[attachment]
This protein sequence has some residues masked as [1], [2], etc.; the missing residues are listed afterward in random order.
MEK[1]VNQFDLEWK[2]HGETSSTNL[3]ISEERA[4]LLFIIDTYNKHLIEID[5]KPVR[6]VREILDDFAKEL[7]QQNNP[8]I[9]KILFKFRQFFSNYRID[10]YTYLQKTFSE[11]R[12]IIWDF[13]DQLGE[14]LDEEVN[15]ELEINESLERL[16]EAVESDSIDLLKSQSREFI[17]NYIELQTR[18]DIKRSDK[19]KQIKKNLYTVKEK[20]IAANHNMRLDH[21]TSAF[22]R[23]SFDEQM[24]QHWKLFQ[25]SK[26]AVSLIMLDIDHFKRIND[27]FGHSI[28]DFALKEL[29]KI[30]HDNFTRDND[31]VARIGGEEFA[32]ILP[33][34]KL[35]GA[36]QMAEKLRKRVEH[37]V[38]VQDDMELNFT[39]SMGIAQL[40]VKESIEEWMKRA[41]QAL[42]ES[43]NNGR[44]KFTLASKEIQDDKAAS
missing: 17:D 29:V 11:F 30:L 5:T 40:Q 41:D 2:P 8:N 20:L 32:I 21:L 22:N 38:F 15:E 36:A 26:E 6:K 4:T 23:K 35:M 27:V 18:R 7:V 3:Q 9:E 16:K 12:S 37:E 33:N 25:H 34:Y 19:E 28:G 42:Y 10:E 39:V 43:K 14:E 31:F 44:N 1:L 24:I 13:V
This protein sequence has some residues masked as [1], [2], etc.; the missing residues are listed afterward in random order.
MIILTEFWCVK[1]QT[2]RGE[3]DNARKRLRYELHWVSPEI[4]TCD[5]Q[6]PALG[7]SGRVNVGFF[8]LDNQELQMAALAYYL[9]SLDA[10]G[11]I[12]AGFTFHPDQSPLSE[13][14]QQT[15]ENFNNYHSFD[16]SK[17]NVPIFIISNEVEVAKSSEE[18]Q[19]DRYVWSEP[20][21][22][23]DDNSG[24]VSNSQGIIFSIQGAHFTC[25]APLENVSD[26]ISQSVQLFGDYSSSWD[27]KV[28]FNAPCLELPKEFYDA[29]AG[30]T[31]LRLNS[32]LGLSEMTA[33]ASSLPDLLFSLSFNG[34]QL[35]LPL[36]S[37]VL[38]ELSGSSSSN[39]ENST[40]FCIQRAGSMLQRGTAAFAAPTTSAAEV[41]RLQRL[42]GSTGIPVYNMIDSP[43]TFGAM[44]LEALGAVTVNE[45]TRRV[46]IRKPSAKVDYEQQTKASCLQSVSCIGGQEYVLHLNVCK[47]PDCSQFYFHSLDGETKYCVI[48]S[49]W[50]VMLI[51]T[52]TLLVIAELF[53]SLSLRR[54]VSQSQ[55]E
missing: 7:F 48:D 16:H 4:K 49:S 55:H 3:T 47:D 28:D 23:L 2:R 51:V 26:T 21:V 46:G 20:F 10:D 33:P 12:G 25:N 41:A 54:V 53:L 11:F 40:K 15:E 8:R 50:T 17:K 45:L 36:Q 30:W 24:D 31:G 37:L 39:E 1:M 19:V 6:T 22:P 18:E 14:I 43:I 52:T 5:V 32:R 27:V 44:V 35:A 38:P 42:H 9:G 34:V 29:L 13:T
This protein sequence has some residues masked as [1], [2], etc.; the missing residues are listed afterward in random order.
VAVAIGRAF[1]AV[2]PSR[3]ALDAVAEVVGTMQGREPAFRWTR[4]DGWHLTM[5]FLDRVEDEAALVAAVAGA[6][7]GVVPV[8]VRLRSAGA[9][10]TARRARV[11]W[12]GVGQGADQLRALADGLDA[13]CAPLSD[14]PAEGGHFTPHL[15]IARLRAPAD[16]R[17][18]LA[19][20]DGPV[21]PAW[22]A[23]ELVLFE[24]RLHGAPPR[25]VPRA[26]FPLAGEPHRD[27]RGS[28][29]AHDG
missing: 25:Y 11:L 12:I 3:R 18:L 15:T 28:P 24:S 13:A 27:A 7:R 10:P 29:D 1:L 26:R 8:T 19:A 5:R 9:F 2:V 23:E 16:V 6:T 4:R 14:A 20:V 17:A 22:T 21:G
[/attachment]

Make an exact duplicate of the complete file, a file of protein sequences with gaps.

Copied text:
This protein sequence has some residues masked as [1], [2], etc.; the missing residues are listed afterward in random order.
MEK[1]VNQFDLEWK[2]HGETSSTNL[3]ISEERA[4]LLFIIDTYNKHLIEID[5]KPVR[6]VREILDDFAKEL[7]QQNNP[8]I[9]KILFKFRQFFSNYRID[10]YTYLQKTFSE[11]R[12]IIWDF[13]DQLGE[14]LDEEVN[15]ELEINESLERL[16]EAVESDSIDLLKSQSREFI[17]NYIELQTR[18]DIKRSDK[19]KQIKKNLYTVKEK[20]IAANHNMRLDH[21]TSAF[22]R[23]SFDEQM[24]QHWKLFQ[25]SK[26]AVSLIMLDIDHFKRIND[27]FGHSI[28]DFALKEL[29]KI[30]HDNFTRDND[31]VARIGGEEFA[32]ILP[33][34]KL[35]GA[36]QMAEKLRKRVEH[37]V[38]VQDDMELNFT[39]SMGIAQL[40]VKESIEEWMKRA[41]QAL[42]ES[43]NNGR[44]KFTLASKEIQDDKAAS
missing: 17:D 29:V 11:F 30:L 5:T 40:Q 41:D 2:P 8:N 20:L 32:I 21:L 22:N 38:F 15:E 36:A 26:E 6:K 4:T 23:K 35:M 27:V 18:R 7:V 3:Q 9:E 16:K 12:S 37:E 33:N 25:H 34:Y 19:E 28:G 42:Y 10:E 39:V 43:K 14:E 31:F 44:N 1:L 24:I 13:V
This protein sequence has some residues masked as [1], [2], etc.; the missing residues are listed afterward in random order.
MIILTEFWCVK[1]QT[2]RGE[3]DNARKRLRYELHWVSPEI[4]TCD[5]Q[6]PALG[7]SGRVNVGFF[8]LDNQELQMAALAYYL[9]SLDA[10]G[11]I[12]AGFTFHPDQSPLSE[13][14]QQT[15]ENFNNYHSFD[16]SK[17]NVPIFIISNEVEVAKSSEE[18]Q[19]DRYVWSEP[20][21][22][23]DDNSG[24]VSNSQGIIFSIQGAHFTC[25]APLENVSD[26]ISQSVQLFGDYSSSWD[27]KV[28]FNAPCLELPKEFYDA[29]AG[30]T[31]LRLNS[32]LGLSEMTA[33]ASSLPDLLFSLSFNG[34]QL[35]LPL[36]S[37]VL[38]ELSGSSSSN[39]ENST[40]FCIQRAGSMLQRGTAAFAAPTTSAAEV[41]RLQRL[42]GSTGIPVYNMIDSP[43]TFGAM[44]LEALGAVTVNE[45]TRRV[46]IRKPSAKVDYEQQTKASCLQSVSCIGGQEYVLHLNVCK[47]PDCSQFYFHSLDGETKYCVI[48]S[49]W[50]VMLI[51]T[52]TLLVIAELF[53]SLSLRR[54]VSQSQ[55]E
missing: 7:F 48:D 16:H 4:K 49:S 55:H 3:T 47:D 28:D 23:L 2:R 51:V 26:T 21:V 46:G 20:F 10:D 33:P 12:G 25:N 41:A 54:V 53:L 11:F 40:K 15:E 8:R 50:T 17:K 45:L 36:Q 30:W 24:D 31:G 37:L 39:E 1:M 19:V 6:T 22:P 18:E 14:I 43:I 52:T 5:V 32:R 27:V 44:V 35:A 38:P 42:H 9:G 34:V 29:L 13:T
This protein sequence has some residues masked as [1], [2], etc.; the missing residues are listed afterward in random order.
VAVAIGRAF[1]AV[2]PSR[3]ALDAVAEVVGTMQGREPAFRWTR[4]DGWHLTM[5]FLDRVEDEAALVAAVAGA[6][7]GVVPV[8]VRLRSAGA[9][10]TARRARV[11]W[12]GVGQGADQLRALADGLDA[13]CAPLSD[14]PAEGGHFTPHL[15]IARLRAPAD[16]R[17][18]LA[19][20]DGPV[21]PAW[22]A[23]ELVLFE[24]RLHGAPPR[25]VPRA[26]FPLAGEPHRD[27]RGS[28][29]AHDG
missing: 25:Y 11:L 12:I 3:R 18:L 15:T 28:P 24:S 13:A 27:A 7:R 10:P 29:D 1:L 26:R 8:T 19:A 5:R 9:F 2:V 23:E 16:V 6:T 4:R 14:A 20:V 17:A 22:T 21:G